03 Sep

Do you need planning permission for an orangery?

Orangeries and garden rooms create more space in your home and completely change the look of your property, so it’s highly likely that you’ll need planning permission. However, if you don’t want to go through the complicated application process there are a few exemptions – so what are your options?

When it comes to extending your home with a glazed orangery or garden room, obtaining building regulations and assessing whether you’ll need planning permission seems to be the most obvious first step. While you might be dreaming of how your beautiful new rooms might look, you will still need to consider the planning regulations in your area and the realities of the application process. 

Unfortunately, we all know that the application process is not something most homeowners particularly enjoy, especially if they have a listed property or live in a conservation area that can make the process complicated. 

As a general rule, it’s always best to discuss your plans and ideas with a professional like an architect, chartered surveyor, or building design company, but there are some options you can consider if you want to extend your home without planning permission. Understanding the factors that will affect your planning requirements will certainly help you along the way, so here’s everything you need to know: 

Permitted development rights

If you’re certain that you don’t want the headache of applying for planning, then the first port of call is to check your area to see what the local planning implications might be and to see if your home has permitted development rights. Permitted development rights are an established grant that a house might already have in place allowing some building works to be undertaken without having to make an application for formal planning permission, as you would with a loft conversion or a new porch. Keep in mind that all permitted development requirements apply to the dwelling as it was originally built, or as it stood on 1st July 1948 – so you’ll have to take into account any changes that the previous owners might have made. 

You’ll have to make sure that your orangery or garden room extension adheres to some specific requirements to stay in line with your home’s permitted development rights. One great way of checking is online – the government’s planning portal has a handy interactive tool to help you assess whether your project is allowed under permitted development rights or you require planning permission.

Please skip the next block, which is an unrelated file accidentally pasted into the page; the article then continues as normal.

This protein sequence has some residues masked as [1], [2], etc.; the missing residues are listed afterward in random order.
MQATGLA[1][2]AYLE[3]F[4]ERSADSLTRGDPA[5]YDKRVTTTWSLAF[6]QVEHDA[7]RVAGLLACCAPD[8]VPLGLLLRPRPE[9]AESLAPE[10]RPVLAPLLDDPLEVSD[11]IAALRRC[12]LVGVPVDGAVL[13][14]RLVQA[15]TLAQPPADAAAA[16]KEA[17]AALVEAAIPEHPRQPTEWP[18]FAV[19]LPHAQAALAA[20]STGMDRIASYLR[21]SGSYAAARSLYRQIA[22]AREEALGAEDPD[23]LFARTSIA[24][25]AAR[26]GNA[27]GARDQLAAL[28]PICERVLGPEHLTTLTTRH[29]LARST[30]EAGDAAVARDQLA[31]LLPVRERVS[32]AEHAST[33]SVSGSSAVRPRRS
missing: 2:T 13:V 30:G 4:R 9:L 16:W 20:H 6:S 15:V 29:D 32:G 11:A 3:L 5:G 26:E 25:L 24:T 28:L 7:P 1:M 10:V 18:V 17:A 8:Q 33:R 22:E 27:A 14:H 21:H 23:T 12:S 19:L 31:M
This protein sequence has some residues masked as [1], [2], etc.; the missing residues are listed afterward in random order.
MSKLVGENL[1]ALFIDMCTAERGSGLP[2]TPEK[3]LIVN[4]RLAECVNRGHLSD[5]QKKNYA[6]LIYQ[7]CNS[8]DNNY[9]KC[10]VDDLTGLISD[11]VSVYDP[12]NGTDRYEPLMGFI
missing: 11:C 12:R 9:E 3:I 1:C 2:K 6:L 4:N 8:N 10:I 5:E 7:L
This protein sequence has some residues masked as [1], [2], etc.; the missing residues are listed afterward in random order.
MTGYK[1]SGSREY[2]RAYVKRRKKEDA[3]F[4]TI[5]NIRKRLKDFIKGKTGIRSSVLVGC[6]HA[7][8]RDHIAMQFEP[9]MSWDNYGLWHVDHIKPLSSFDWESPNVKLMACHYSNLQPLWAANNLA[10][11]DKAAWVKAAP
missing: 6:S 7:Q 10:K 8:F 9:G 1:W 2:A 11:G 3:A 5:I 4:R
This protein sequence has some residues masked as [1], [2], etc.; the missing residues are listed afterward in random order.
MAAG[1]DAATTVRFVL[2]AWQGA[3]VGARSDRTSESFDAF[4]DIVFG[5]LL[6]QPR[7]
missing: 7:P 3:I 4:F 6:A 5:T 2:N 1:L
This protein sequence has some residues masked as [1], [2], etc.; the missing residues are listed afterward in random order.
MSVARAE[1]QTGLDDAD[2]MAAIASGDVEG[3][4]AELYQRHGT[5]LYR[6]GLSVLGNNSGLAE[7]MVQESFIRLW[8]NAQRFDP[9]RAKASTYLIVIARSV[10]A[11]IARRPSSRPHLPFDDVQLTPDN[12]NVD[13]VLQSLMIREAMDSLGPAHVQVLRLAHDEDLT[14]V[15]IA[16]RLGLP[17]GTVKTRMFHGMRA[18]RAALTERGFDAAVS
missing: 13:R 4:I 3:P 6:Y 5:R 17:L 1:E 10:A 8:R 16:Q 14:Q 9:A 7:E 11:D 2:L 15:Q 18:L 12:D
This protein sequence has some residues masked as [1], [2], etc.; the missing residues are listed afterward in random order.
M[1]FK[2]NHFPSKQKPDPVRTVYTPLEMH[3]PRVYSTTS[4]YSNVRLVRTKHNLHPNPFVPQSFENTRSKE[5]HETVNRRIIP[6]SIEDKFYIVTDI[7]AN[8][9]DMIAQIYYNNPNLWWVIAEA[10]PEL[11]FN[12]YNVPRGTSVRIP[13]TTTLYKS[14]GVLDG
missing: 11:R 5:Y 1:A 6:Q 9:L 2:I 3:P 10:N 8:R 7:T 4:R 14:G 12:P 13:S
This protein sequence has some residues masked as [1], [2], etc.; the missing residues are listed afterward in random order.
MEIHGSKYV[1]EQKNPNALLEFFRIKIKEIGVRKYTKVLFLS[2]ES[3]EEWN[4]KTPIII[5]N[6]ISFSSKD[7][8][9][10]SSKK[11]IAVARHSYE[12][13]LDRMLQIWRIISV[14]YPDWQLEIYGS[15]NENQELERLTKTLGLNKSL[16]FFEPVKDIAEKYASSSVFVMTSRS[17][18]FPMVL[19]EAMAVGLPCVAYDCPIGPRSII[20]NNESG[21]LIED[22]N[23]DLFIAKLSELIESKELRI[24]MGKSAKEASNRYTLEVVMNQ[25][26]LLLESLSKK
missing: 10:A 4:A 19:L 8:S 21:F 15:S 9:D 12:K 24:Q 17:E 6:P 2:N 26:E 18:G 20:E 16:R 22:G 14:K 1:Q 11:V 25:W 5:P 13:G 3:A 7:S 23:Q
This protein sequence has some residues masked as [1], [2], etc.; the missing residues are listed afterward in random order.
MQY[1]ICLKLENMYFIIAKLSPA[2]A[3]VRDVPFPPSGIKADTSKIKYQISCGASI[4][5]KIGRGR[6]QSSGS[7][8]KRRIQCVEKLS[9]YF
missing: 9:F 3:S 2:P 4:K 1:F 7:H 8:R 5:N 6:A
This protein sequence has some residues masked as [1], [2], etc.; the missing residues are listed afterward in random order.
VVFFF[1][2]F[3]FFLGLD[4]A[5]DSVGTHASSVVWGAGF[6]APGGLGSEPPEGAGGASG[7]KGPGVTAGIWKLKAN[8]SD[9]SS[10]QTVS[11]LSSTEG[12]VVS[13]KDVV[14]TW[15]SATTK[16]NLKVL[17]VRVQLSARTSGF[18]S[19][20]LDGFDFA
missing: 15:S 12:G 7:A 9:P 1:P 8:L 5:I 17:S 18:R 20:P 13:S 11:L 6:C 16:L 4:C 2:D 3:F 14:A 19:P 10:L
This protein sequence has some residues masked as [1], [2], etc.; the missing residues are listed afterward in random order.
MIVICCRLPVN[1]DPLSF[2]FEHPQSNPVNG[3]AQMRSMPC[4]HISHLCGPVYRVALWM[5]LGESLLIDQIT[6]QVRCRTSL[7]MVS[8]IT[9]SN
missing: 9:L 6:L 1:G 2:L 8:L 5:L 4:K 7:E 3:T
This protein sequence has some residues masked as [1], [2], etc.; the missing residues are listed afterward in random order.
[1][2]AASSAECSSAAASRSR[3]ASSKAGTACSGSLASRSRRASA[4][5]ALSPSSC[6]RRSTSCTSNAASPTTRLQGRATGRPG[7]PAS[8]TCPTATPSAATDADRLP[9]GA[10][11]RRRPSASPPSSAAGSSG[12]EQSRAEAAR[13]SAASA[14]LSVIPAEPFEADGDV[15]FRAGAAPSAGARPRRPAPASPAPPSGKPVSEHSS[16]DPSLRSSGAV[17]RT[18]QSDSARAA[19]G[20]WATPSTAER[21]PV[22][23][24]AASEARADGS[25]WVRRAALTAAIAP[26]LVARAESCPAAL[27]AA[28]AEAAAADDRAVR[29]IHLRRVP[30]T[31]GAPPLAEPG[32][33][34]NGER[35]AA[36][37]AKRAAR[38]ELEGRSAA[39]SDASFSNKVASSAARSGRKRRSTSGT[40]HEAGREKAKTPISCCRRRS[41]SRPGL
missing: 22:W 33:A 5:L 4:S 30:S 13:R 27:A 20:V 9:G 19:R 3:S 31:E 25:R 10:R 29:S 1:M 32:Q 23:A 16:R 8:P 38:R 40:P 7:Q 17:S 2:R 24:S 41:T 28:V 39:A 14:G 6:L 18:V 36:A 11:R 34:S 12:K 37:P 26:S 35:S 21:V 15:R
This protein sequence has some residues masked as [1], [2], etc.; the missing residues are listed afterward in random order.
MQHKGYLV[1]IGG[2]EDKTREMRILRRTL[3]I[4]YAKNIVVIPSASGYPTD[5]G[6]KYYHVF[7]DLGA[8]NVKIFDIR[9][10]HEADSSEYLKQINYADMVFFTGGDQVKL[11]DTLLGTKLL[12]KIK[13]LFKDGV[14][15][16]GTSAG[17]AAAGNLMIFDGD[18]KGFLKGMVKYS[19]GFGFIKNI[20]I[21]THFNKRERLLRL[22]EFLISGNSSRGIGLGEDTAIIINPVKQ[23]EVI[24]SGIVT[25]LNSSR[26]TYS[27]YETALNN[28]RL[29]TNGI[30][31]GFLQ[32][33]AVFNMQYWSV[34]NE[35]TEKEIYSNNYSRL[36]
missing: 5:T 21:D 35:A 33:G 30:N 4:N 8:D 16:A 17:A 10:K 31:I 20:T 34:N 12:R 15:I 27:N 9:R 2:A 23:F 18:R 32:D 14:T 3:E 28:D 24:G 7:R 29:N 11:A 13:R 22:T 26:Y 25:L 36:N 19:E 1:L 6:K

If you live in a sensitive location such as a conservation area, green belt, World Heritage Site, national park, or an Area of Natural Beauty, you will be facing stricter rules and regulations as to what you can build and you may need to apply for planning permission for projects that would not require permission if situated elsewhere. What’s more, your property’s permitted development rights may be removed in these locations under what is known as an Article 4 direction, designed to protect and maintain the character of a local area. As a general rule in these sensitive areas, conservatories, and extensions extending beyond any side wall of the original house will not be classed as permitted development, and you will need to seek planning permission – but as always, check with your local planning authority. 

If you live in a period property, you’ll need to check if your building is listed. It can be more challenging to obtain planning permission for listed buildings, as you will have to adhere to very specific regulations. Don’t let this put you off as planning permission can still be granted, you just have to go about it in the right way. It is vital that any extensions or renovation works do not interfere with the historical character of the building, and you’ll want help from the experts for this. 

Extensions that do not require planning…